The new meeting place

May 2020

Self-isolation doesn’t mean you have to stop meeting people! PQ magazine’s Edward Netherton takes a critical look at what is out there in the way of video calling services.

The use of Voice over Internet Protocol (VoIP) services, or video/voice calling to us laymen, has become an amazingly popular means of talking to colleagues and classmates without having to venture outside.

From listening to lectures or presentations, to entire companies holding conference calls via a video stream, the usefulness of these services is becoming ever-more vital to those having to continue working and studying at home during the lockdown.

The problem, though, is that there are a lot of different services to choose from, and they all claim to have long lists of different features and gimmicks to use and enjoy.

So, which one should you pick?

We have done the hard work for you, and trialled some of the biggest and most popular video and voice calling services available. Here’s our reviews:


Zoom has been getting a lot of press during the Coronavirus outbreak. It seems that it is fast becoming the go-to choice for people working remotely.

With Zoom you get voice-call, video-call, and even screen share, all through a pleasingly minimal menu with clear and simple icons for each function.

The call quality is ‘nice’, with video in full HD, and sound levels crisp and clear. The free version of Zoom is pretty generous. You can have unlimited meetings with other users; the only restriction is that group meetings with multiple people are capped at 40 minutes in duration.

There are three payable upgrades, giving you access to things such as webinars, storage, schedules, and customisable profiles. It’s a shame such features as schedules are locked behind a minimum $14.99 monthly cost, but when you consider that you can still get unlimited HD video streaming for free, it isn’t a deal-breaker.

Unfortunately, the rising popularity has led to some unnerving discoveries. Despite claiming to have end-to-end encryption, Zoom is able to collect and access all video and audio streamed over its service.

Strangers have been reportedly able to try and call one another, as the app mistakenly grouped various email addresses together under the assumption that they were co-workers.

On top of this, Zoom is currently being taken to court for sharing its customers’ data with Facebook, despite not having obtained permission to do so.

Ease of use 8/10
Service quality 6/10
Value for money 7/10


What started as a talking service for gamers has grown into one of the most popular VoIP
services in the world.

Discord has over 250 million unique users, and there’s a reason for it. For a start, the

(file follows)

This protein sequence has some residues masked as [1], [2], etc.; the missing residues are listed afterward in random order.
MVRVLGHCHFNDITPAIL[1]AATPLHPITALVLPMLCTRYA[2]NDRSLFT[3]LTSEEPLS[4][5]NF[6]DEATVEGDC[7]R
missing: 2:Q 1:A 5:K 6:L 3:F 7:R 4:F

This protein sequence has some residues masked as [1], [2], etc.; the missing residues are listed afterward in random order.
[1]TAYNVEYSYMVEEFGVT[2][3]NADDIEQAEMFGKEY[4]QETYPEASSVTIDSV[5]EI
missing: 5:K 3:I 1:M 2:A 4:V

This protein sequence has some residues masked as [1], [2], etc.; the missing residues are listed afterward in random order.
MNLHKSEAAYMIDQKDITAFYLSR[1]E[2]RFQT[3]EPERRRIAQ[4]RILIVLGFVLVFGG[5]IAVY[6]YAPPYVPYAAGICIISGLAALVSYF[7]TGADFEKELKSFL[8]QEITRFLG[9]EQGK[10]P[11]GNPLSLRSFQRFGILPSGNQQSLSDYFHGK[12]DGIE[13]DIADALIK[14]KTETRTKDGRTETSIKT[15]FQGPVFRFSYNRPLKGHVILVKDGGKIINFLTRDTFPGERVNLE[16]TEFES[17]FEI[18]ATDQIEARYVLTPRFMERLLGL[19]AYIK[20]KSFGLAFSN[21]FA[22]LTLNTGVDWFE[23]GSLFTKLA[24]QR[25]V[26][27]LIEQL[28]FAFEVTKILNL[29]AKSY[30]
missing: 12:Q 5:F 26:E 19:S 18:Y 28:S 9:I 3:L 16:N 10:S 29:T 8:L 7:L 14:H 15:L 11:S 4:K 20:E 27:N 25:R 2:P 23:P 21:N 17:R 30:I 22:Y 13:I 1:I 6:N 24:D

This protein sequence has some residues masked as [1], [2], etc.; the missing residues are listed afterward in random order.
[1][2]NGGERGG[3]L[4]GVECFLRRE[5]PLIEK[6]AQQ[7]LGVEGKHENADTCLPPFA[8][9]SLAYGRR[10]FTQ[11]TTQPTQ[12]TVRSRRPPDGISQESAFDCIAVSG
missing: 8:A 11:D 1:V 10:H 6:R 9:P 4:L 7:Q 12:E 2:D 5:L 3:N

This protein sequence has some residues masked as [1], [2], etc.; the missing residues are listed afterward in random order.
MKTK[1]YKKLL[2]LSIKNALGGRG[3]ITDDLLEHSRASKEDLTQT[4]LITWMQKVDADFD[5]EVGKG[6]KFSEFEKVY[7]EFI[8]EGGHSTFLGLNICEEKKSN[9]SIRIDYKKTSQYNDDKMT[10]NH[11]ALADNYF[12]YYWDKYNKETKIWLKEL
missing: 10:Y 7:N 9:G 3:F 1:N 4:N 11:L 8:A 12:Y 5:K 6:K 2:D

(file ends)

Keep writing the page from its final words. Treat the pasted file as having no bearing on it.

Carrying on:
app is free, and is available on PC, Mac and mobile devices.

Working as a digital forum, Discord allows you to talk, video-chat, share images, links and files, all through an easily navigable interface.

You can create channels and servers, making it easy to separate forums and compartmentalise, and have different teams or groups in separate chats.

Additionally, Discord also allows users to stream their screen to others, meaning things like presentations are extremely simple to share with one another. All you have to do is click the share screen button, and you’re suddenly streaming your machine to anyone in your group.

A nice bonus is that Discord has announced that during the Coronavirus lockdown it is upping the live-stream limit from 10 people per stream to 50.

The voice, video and stream quality are all superb; the data is encrypted for privacy and security and its menu and interface is amazingly simple and easy to grasp.

All in all, what was created primarily as a chat system for computer gamers has become an incredibly multifaceted communications tool.

Ease of use 8/10
Service quality 8/10
Value for money 10/10


Houseparty is not like most other video and voice calling services. For a start, it is primarily recreational, and has no intention of being anything else.

More casual than the other business-centric services, Houseparty earns its name by helping people recreate house parties and gathering remotely.

Houseparty has surged in popularity over the past few weeks, becoming the number 1 App on Apple’s store in 17 different countries. The way this laid-back video service works is that you join your friends on the call and can enter various different ‘rooms’, where other people will be talking to one another.

Attempting to emulate the different rooms in a real house party, this gimmick can be fun, as you can hop between different groups of friends and family.

This fun and novel idea can sometimes be a hindrance, however, as there have been reports of audio dropping out and screens freezing mid call. On the whole, though, it seems to work fine.